Do you have a Big Read program in your town?
The Big Read is focused on restoring reading to American culture. It's funded by the National Endowment for the Arts, in partnership with other national and regional associations. Each community chooses a book to read, and various organizations in the city host different activities (thanks, Dory, for writing the grant.)
There are 267 communities involved in Big Read programs this year. I got the Museum involved last year (our book, The Grapes of Wrath) and decided this year to sit on the planning committee. We chose To Kill a Mockingbird, partly because the public schools wanted their high school juniors to read the book.
Last Thursday, there was a Panel Discussion at the Museum. We had a great time; three of us spoke on different aspects of the book. I talked about how both Individual and Group Experiences affected the characters in the book.
Part I of the book deals with personal, or individual experiences, mainly with the children. When I first read this book in high school, Scout held all my attention. Maybe because she was a girl, or because she's the narrator of the story. This time, the character who attracted my attention was Jem, Scout's big brother. At age 10, he tries to teach his little sister how to act in school and grows to understand Boo Radley, the mysterious man who lives in their neighborhood. He tells Scout not to antagonize their Aunt Alexandra, and be more like a girl. Jem is also a devoted son. He's the one who follows his father (Atticus Finch), into town, with little sister and summer friend (Dill) in tow. Jem disobeys his father, and refuses to go home when the lynch mob shows up at the jailhouse. This was a "coming of age" experience for him. Scout, on the otherhand, stays her innocent self, recognizing one of the men in the mob, and unknowingly, shames him into leaving Atticus alone.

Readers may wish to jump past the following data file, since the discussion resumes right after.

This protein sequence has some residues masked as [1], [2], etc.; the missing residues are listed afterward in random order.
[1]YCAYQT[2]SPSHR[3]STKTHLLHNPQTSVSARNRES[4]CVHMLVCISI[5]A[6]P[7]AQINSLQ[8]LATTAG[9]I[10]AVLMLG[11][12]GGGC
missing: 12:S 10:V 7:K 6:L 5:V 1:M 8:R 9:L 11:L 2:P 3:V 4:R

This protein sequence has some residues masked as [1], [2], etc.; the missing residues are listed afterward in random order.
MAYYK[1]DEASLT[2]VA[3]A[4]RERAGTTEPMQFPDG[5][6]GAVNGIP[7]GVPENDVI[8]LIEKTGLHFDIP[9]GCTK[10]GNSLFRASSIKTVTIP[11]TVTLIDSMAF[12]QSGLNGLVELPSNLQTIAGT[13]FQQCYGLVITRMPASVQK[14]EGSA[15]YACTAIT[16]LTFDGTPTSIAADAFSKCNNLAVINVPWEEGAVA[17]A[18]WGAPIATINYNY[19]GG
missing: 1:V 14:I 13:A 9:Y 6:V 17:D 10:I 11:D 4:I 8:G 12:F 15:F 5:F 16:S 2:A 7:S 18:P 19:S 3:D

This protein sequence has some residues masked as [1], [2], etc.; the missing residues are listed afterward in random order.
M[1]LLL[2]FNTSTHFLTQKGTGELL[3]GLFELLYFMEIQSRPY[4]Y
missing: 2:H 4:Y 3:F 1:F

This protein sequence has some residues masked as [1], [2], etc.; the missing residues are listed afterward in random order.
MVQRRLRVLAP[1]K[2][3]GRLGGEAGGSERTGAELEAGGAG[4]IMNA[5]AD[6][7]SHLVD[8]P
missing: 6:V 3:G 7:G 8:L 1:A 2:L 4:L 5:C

In the second part of the book, the children experience events outside the Finches neighborhood. They see how the town reacts to the rape trial, where Atticus is defending a Black man convicted of molesting a white woman. And we're introduced to the molested woman and her family. The children watch the trial from the balcony of the courtroom, with the rest of the African American community. In the end, the verdict passed down is a guilty one, even though everyone knows Tom is innocent.
The two other presenters at the Panel Discussion spoke about other major themes in the book, and the author's writing style. Although we didn't have a lot of people attending (it WAS at 10 o'clock in the morning), we had a good discussion, and everyone enjoyed themselves. For anyone who hasn't read To Kill a Mockingbird in a long time, it's worth a second look.